3-D Paper Habitats 101 – Part 1

There are three basic 3-dimensional techniques to have in your teaching toolbox.  These three habitat basics can be used to have children demonstrate their understandings of current science studies or character settings. Over the next week, I am going to share how to make these habitats.  On Friday I will cover how they can fulfill Common Core Standards.  Stay tuned for a rocking week!

Today I am going to show you how to make a basic paper bag tree.

 Begin with an open bag.  I glue it down on a paper plate for kindergarten.  Older grades will not need this support.
 Have the children cut half way down the bag to make the branches.  Tell the children to use their pinkies to measure how far apart to make the cuts.
 Next, twist the bottom of the bag to form the trunk.
 Twist each branch.  Older children can stop just before the end and cut the end into two more branches.
 Twist those two ends on each branch.
 Older grades, twist the bottom corners for roots.
 Glue to paper plate or other surface to begin creating habitat.
Go ahead and grab a brown bag and try to make one!  If you have any questions – let me know because you will not want to miss tomorrow when I will show you how to make the four seasons with these trees!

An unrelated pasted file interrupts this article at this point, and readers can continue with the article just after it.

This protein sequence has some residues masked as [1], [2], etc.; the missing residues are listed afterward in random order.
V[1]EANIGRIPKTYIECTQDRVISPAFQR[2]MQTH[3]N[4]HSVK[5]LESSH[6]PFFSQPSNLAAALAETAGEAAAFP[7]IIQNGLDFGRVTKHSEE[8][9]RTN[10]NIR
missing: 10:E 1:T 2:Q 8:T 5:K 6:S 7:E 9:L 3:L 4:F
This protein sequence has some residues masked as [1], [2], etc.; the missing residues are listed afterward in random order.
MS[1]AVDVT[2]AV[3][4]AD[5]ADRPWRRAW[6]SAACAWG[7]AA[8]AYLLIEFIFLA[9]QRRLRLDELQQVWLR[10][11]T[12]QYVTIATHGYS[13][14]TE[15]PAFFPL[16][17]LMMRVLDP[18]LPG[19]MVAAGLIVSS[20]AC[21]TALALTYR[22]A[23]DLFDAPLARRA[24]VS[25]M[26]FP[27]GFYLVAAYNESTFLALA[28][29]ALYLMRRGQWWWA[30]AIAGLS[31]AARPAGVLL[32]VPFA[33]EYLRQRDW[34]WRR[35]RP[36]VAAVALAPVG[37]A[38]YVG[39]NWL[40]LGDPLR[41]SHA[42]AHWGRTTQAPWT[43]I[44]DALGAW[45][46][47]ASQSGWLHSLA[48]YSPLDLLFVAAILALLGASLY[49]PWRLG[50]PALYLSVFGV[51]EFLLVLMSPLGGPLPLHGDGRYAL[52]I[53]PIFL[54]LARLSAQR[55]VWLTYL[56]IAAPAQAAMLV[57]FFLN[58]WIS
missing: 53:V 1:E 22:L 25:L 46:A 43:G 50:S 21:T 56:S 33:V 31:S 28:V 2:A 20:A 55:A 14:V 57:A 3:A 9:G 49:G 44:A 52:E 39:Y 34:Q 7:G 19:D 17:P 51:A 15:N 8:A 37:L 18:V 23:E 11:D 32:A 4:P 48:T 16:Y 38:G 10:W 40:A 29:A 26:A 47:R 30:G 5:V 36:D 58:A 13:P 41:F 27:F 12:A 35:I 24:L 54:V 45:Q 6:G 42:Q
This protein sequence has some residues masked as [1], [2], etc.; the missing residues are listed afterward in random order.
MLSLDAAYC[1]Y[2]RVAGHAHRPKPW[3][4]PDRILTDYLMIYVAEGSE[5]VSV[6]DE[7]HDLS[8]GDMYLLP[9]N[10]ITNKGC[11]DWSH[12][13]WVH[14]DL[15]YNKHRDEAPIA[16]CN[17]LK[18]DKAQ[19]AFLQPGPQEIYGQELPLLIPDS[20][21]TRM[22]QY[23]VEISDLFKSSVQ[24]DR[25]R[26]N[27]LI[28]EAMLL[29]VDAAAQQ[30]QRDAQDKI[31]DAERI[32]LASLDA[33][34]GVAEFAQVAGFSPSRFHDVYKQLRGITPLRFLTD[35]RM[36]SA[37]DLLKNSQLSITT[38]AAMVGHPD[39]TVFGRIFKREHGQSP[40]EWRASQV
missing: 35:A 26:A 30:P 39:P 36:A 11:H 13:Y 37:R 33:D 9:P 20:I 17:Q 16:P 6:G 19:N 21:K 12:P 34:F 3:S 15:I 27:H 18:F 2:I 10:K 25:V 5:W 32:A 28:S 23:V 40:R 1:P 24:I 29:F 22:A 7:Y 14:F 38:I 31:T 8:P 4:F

Tuesday I will show you how to make animal habitats in these trees.
Oh, how the possibilities are endless!!!!!

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  1. Miss Trayers says:

    What a quick and easy craft! I think we might use this idea to make our family trees at the beginning of the year! Thanks for the inspiration!


  2. Camille says:

    “Trees” is our first big science unit and I was wondering what I could add to make it even better. Hurray for you! I love this idea and am excited about your future posts on this same topic!!!!
    An Open Door

    • Girlfriend, hold on cause this tree can be simply AMAZING in it’s potential. And so perfect for your unit.

  3. Anonymous says:

    Thank you, I love your ideas. Where do you get all your energy! Louise

  4. amararama says:

    I just love your spirit. Thanks for sharing your fairy dust teaching enthusiasm! Your blogs generosity and inspiration is rare to find.

  5. Anonymous says:

    thanks for sharing.

  6. Free says:

    What a fantastic idea! Thank you…this will be going in my art center.


  1. […] This article continues a series on 3-D habitats and science topics. To learn how to make a brown bag tree, please refer to Part 1. […]

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